They worry openly about friends and relatives caught up in the fighting, but no-one mentions that there has been no news of Mirzeta since New Year's Day.

Fika clings to a philosophical perspective: at least the family has not received bad news.

She prefers to take a more positive stance:

'When I was in hospital in Sarajevo, I did not cry. I got out of bed as soon as I could. I was ashamed to be lying in bed.

'I told myself that people have two ways of thinking: when we have everything we think one way, and when something happens which changes our lives for ever you see things another way.

'I do not see myself as handicapped because, as yet, I cannot cope with that idea. But I know that is the word for the way I am.'

Inside the two-storey house in the Rue du Moulin Vert, Fika struggles to do things for herself. She bounces up and down the crooked wooden stairs to her bedroom, balancing on her hands, and enjoys cooking traditional Yugoslav meals.

Throughout the house are reminders of the country she has left. A poster of Christmas roses bears the title 'Sarajevo 1992'. A cassette of mournful Yugoslav folk songs plays in the background, conjuring up bittersweet memories for the little family.

It is painful for Fika to recall her life before the accident. Her dark eyes grow distant and her voice is clotted with tears. She grew up in village near Sarajevo and remembers her childhood as being full of laughter. She loved to write and kept a diary.

'I wrote everything down.' she said, 'It broke my heart to have to leave it behind.'

Her other passion was singing and she sang and danced with one of Sarajevo's most popular folk bands. After she left school she worked in a department store in the city. Among her closest friends were Serbs and Croats. It still amazes her that those friendships were severed with the outset of the war.

'I will never go back to Yugoslavia.' she vowed. 'I love my homeland but too much has happened that is terrible there. It would be too difficult.'

She realises that she is one of the lucky ones. 'Sometimes I ask myself, how did I get out? It was so risky to leave Sarajevo. How did I manage while others are still there? I think a lot about the people who are left behind.

'This place is not a palace,' she continued, indicating her sparsely furnished room, 'but at least I am alive.'

Since her arrival in France, Fika has been granted political status, enabling her to stay. She has also been overwhelmed by the kindness shown to her and her family; but the efforts of Mr Sutherland have impressed her above all others.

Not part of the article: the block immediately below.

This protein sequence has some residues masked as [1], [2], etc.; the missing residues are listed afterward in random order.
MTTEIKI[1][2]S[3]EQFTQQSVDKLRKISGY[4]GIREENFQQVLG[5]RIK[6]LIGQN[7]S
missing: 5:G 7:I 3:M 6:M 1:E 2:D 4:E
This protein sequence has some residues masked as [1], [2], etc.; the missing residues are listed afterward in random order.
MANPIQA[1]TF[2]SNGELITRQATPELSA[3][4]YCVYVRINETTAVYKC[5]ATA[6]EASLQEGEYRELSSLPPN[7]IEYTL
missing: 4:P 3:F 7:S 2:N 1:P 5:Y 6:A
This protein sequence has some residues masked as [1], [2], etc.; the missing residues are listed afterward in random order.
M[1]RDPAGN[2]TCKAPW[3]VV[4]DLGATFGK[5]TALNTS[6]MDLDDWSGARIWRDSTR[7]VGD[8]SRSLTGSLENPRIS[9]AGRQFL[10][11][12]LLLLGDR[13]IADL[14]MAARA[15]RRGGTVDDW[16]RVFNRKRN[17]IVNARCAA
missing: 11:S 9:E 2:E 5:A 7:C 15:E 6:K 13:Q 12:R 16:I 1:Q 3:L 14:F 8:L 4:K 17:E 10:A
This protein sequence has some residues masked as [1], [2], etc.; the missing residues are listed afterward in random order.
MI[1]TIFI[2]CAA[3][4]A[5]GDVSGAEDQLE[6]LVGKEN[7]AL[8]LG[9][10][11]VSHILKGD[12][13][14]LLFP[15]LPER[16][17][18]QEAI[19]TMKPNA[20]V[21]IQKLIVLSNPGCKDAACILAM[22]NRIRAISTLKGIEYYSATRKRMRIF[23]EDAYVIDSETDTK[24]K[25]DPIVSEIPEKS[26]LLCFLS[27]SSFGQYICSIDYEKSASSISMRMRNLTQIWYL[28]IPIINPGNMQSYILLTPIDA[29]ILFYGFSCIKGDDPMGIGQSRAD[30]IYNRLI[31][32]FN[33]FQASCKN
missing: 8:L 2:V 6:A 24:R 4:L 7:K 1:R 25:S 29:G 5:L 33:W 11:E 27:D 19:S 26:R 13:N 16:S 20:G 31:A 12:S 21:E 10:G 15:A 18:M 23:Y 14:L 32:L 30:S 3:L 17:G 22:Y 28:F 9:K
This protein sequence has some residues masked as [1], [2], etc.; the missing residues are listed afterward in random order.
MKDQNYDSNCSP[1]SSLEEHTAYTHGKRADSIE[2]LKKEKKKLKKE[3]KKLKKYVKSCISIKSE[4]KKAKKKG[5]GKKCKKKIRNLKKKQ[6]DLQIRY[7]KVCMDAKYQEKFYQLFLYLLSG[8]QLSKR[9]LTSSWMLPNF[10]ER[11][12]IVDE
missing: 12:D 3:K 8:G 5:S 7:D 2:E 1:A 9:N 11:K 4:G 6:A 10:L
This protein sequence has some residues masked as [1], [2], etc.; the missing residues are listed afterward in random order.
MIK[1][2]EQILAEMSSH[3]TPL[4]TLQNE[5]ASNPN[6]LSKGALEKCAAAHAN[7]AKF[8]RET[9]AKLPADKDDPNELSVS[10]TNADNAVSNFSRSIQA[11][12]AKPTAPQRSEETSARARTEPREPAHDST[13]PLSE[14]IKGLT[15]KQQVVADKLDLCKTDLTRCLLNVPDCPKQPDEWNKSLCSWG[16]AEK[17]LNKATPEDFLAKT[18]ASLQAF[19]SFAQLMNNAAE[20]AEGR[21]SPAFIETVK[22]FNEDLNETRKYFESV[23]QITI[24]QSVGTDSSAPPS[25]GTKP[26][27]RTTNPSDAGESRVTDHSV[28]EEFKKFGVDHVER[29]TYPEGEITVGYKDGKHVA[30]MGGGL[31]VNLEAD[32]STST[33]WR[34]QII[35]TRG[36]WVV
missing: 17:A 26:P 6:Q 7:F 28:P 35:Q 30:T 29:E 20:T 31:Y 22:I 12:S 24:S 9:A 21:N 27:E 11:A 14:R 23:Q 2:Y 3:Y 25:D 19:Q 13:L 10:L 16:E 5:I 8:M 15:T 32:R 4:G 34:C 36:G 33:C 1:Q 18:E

'There are very few people like Robert.' she said. 'He has been a real friend. It fills my heart up that in this world, with war on one side, there are people like Robert on the other side. He asks nothing of me. He just wants to help.

'It is unbelievable that he comes all the way from Scotland to see me. He has been three times now. I think he is wonderful.'

From time to time Fika's brave exterior crumbles and she reveals the depth of her trauma. 'It is true that I am not always laughing.' she confessed, gently fingering the scars on her neck caused by flying shrapnel. 'In the last month I have been going through a sort of crisis, like delayed shock. I cannot say that I am happy to have lost my legs. Sometimes I ask myself why I ever laugh. 'But if I was always down and crying I would not change my situation. It would be like giving up and would be like saying that the people who did this to me had won. They would have stolen my life as well as my legs.'

Taking sides in the Bosnian war does not interest Fika. She was horrified when friends of hers took up arms and fought their neighbours. 'One of my schoolfriends killed my uncle.' she said. 'Other people who were married were forced apart because the woman was a Serbian and the man a Bosnian. I just do not understand this war in our country where before people lived side by side in peace.'

In Quimper, her closest friend, who also acts as her interpreter, is Anita Nikolic. She is Serbian. For them the ethnic division is irrelevant.

'This above all other wars, shows the stupidity of human beings.' said Ms Nikolic.

It is equally confusing for Mr Sutherland. 'I am not interested in the rights and wrongs of this war. My desire is to see Fika walking again. In the short time I been trying to raise money I have been touched by the response from people. I have letters of support from all over the country.' he said.

If he is successful in his appeal Fika will have legs made out of carbon fibre. These will be fitted at the Kerpape hospital in Lorient. Her wooden legs are painful to use as well as heavy to man›uvre. The weight she has lost means they no longer fit. They stand, sporting a pair of jeans and trainers in a corner of the room while Fika deftly negotiates narrow doorways in her wheelchair.

Ms Nikolic believes that the carbon fibre legs would give her friend a huge psychological boost. 'They would help her a lot.' she said. 'For a woman, legs are very important. Without them Fika does not feel like a real woman. She has been tremendously brave - she is an amazing person - but there are times when it all gets to her and she breaks down.'

When Mr Sutherland said goodbye to Fika after his most recent visit, he promised her: 'Don't worry. You will get your legs. I'll see you walking this summer, I'm sure.'

His optimism buoys Fika's flagging spirits. She said: 'It is the hope that other people have in me which keeps me going. I know things are never going to be the same as they were before but I still have hope for tomorrow.'

This article was first published in The Scotsman Weekend on Saturday 10th April 1993, pp 18--19. It is reprinted here by permission of the editor of The Scotsman.
Copyright © The Scotsman 1993.